Archeologists have discovered Quranic texts which are anterior to the canonical version. There are differences, sometimes significant, between these texts written with distinct alphabets. Indeed, the canonical Quran was written with a simplified alphabet which was only completed later, during the 8th century. This transcription is in itself an interpretation, and it is possible that it was sometimes mistaken.


Evidently, certain suras of the Quran reproduce older texts used by the Christians of the region. They were not written in Arabic, but in Aramean, and certain original words have been conserved in the definitive text. Their contemporary reading is the object of numerous misunderstandings. Thus - with apologies to the kamikazes of Daesh, who hope for their reward in Paradise - the word “houri” means “white grapes” and not “wide-eyed virgins”.


So far, things seem simple enough - Islam is the religion of the Quran. However, the tradition gives almost equal importance to the golden legend of the prophet, the Hadiths. These are works written often hundreds of years later by people who could not have witnessed the facts they present. These assertions are far more numerous than could occur in the space of a single lifetime. They illustrate very diverse and opposing opinions. Some of them display an appalling level of intellect and could serve to justify anything at all. The unwarranted credit accorded to these fantastical writings has profoundly deformed the transmission of the Quranic message.


In practice, all these discussions mask another, essential – if religion is what attempts to link mankind to God, it is obviously the source of all chicanery. Indeed, how can we pretend to know God if He is of a radically different and superior nature than our own? And, even supposing that He actually expressed Himself through the prophets, how can we pretend to understand what He told us? We should note that from this perspective, the question of the existence of God – that is to say a conscience superior to our own – has no meaning. This is, for example, the idea supported by the Christian saints Gregory of Nazianzus or Francis of Assisi.


Still from this perspective, people who attempt to approach God – that is, not to apply His Law, but to help the evolution of human nature to make it more conscious – have a tendency to share their experience and thus to found churches. In order to function, these churches have a tendency to form permanent staff, priests or imams. In Christianity, this function only appeared as from the 3rd century – several generations after the death of Jesus. In all religions, these clerics wind up enjoying an intermediary status between the lay community and God. But none of the founders of the great religions ever created a church or formed a clergy.


Just as Europe experienced a massive step backward with the great invasions which destroyed the Roman Empire (the Huns and the Goths), so the Muslim world also experienced a step backward with the Mongol invasions (Genghis Khan and Timur). While this trauma lasted only three centuries in Europe, it was artificially prolonged in the Arab world by the Ottoman and European colonisations. Although that had nothing to do with the history of Christianity, nor that of Islam, there are enough clerics who pretend that these steps backward are the consequences of a state of sin which has become generalised. In order to reclaim the golden age, we only have to follow their teaching, and not to rebuild.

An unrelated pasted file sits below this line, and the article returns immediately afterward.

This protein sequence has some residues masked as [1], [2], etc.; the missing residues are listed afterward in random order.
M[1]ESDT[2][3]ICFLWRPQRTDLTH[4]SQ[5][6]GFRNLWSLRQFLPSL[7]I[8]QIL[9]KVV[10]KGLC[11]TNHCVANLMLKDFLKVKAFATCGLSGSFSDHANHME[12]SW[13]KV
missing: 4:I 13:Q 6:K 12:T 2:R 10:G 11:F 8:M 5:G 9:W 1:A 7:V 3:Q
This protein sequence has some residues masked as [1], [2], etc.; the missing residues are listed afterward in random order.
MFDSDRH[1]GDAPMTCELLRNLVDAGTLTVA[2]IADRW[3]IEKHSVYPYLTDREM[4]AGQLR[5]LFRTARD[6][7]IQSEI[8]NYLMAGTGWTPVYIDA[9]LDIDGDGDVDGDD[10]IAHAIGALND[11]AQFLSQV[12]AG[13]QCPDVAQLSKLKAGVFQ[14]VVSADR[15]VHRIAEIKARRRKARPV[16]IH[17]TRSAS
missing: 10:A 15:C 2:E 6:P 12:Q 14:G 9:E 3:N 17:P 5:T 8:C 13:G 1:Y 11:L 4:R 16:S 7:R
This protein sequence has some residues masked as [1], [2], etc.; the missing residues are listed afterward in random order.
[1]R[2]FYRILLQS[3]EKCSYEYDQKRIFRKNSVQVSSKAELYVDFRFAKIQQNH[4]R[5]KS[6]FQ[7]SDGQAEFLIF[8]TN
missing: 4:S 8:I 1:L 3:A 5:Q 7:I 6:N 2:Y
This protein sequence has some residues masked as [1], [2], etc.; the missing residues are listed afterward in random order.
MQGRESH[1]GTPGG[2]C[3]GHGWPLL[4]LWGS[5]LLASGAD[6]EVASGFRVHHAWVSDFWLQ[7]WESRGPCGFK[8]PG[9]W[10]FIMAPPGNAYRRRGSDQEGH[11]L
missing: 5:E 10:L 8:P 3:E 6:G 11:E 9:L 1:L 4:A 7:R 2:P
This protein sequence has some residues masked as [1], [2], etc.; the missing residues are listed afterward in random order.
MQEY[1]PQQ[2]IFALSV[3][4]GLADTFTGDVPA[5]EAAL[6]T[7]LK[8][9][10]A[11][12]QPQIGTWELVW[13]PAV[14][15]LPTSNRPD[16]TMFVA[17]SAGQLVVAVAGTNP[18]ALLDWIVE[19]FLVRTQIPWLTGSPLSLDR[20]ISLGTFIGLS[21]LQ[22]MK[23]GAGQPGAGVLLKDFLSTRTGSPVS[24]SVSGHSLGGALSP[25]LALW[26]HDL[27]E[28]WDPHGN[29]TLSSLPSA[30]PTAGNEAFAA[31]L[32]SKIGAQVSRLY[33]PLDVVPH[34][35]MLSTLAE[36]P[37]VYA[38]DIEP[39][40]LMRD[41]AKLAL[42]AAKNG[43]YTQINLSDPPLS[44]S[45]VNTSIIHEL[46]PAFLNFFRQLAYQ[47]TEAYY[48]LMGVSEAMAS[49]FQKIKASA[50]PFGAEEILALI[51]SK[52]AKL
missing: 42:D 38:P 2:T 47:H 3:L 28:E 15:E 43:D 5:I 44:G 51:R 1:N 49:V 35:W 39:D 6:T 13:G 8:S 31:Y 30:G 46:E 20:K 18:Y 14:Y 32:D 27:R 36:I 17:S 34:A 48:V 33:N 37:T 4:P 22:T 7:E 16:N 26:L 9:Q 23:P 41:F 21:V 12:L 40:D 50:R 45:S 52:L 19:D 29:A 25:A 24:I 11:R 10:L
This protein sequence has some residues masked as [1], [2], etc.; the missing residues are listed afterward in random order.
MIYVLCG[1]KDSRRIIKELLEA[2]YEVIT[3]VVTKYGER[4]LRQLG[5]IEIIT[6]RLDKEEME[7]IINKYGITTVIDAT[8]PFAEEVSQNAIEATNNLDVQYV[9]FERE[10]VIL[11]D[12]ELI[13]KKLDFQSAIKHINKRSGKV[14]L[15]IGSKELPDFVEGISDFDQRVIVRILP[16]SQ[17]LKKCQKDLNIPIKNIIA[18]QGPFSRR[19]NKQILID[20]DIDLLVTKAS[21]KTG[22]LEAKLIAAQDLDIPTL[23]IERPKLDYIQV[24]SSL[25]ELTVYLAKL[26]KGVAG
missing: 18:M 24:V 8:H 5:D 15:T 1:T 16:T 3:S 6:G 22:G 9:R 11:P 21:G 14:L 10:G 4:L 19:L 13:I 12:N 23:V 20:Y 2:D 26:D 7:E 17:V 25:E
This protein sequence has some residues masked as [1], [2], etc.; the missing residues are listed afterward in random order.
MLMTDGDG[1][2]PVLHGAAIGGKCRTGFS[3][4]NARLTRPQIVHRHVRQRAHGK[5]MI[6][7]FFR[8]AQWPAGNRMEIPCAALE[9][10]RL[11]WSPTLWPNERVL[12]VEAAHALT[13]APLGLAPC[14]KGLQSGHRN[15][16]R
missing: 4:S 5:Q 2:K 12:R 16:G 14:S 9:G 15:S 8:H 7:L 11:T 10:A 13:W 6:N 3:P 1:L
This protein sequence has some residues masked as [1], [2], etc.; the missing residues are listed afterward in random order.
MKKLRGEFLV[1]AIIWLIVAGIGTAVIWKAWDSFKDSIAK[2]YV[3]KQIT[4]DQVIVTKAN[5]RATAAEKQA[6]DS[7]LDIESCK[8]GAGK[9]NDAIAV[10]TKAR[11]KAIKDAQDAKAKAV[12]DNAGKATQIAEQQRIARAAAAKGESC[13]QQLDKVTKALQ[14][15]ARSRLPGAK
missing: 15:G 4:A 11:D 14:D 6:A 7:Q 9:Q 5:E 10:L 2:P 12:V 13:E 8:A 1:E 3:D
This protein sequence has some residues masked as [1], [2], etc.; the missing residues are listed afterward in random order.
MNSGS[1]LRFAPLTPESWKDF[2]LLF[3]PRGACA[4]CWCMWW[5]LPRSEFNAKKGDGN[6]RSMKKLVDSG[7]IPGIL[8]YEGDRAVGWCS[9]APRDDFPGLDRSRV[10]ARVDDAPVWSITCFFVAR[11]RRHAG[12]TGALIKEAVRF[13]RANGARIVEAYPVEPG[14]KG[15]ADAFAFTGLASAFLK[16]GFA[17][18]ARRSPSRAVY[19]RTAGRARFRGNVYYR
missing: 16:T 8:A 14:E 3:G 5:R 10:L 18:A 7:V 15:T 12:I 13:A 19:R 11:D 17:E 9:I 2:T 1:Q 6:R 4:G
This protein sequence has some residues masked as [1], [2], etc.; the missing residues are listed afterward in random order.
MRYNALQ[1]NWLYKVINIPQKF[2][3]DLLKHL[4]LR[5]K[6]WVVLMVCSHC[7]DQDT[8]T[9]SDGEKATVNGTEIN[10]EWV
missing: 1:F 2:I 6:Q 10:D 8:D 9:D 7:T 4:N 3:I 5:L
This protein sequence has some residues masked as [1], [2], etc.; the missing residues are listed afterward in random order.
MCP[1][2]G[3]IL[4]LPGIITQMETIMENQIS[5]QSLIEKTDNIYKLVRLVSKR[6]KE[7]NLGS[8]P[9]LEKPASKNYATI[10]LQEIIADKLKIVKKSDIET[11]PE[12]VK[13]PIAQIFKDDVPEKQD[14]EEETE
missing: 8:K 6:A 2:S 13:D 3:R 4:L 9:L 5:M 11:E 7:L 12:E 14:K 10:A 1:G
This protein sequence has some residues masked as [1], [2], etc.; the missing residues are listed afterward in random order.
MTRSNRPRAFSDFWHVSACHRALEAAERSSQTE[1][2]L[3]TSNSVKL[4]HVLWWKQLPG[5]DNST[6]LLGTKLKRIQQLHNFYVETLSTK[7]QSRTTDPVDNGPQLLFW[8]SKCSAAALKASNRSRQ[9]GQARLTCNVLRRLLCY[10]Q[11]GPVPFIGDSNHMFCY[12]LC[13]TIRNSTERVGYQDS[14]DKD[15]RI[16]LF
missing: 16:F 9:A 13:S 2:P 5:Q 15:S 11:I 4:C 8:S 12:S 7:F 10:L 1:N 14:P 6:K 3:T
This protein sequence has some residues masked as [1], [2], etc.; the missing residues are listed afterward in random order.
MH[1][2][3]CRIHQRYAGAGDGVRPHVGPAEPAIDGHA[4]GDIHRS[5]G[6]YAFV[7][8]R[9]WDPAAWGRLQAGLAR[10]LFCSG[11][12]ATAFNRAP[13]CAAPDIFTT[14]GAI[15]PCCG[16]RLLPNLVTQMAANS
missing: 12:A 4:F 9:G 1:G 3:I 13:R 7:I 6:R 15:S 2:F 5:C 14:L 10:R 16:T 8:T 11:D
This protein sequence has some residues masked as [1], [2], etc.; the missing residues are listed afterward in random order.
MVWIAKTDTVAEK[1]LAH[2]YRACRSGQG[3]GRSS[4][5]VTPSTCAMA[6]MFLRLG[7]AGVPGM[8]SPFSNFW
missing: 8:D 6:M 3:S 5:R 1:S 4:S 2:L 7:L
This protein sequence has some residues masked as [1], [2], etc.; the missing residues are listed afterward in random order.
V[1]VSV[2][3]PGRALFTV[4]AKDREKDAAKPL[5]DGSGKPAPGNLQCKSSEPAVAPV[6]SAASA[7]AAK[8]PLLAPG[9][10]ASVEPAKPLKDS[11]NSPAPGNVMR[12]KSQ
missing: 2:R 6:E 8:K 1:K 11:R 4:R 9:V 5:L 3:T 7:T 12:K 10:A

Inexorably, the clerics became involved in politics, and aspired to impose their vision of things in the name of God. The result is a rivalry between the clergy and the lay community. So, in France, once the trauma of the great invasion was over, and although it existed by “divine right”, the secular royalty entered into conflict with the clerical papacy. In the Arab world, which is a minority within the Muslim world, this conflict blew up with decolonisation and the independence movements.


The nationalist leaders (Nasser, Ben Barka) found themselves in conflict with the Muslim Brotherhood. During the Cold War, the former were supported by the Soviets and the latter by NATO. The dissolution of the USSR weakened the nationalist camp and led to a wave of Islamism. Furthermore, the “Arab Spring” was a NATO operation intended to definitively eradicate the nationalists to the profit of the Muslim Brotherhood. The crowds who supported these movements were in no way attempting to install democracies. On the contrary, they were persuaded that by putting the Muslim Brotherhood in power, they would be creating an ideal society and a new Islamic golden age. They have changed their minds since then.


The political party of the Muslim Brotherhood was reconstituted in 1951 by the British secret services on the ruins of Hassan el-Banna’s organisation of the same name. It is the matrix of terrorism in the Muslim world, having formed every one of the heads of the terrorist organisations, from Osama Ben Laden to Abou Bakr al-Baghdadi. The political party and its armed organisations work in collaboration with the imperialist powers. There is nothing religious about it.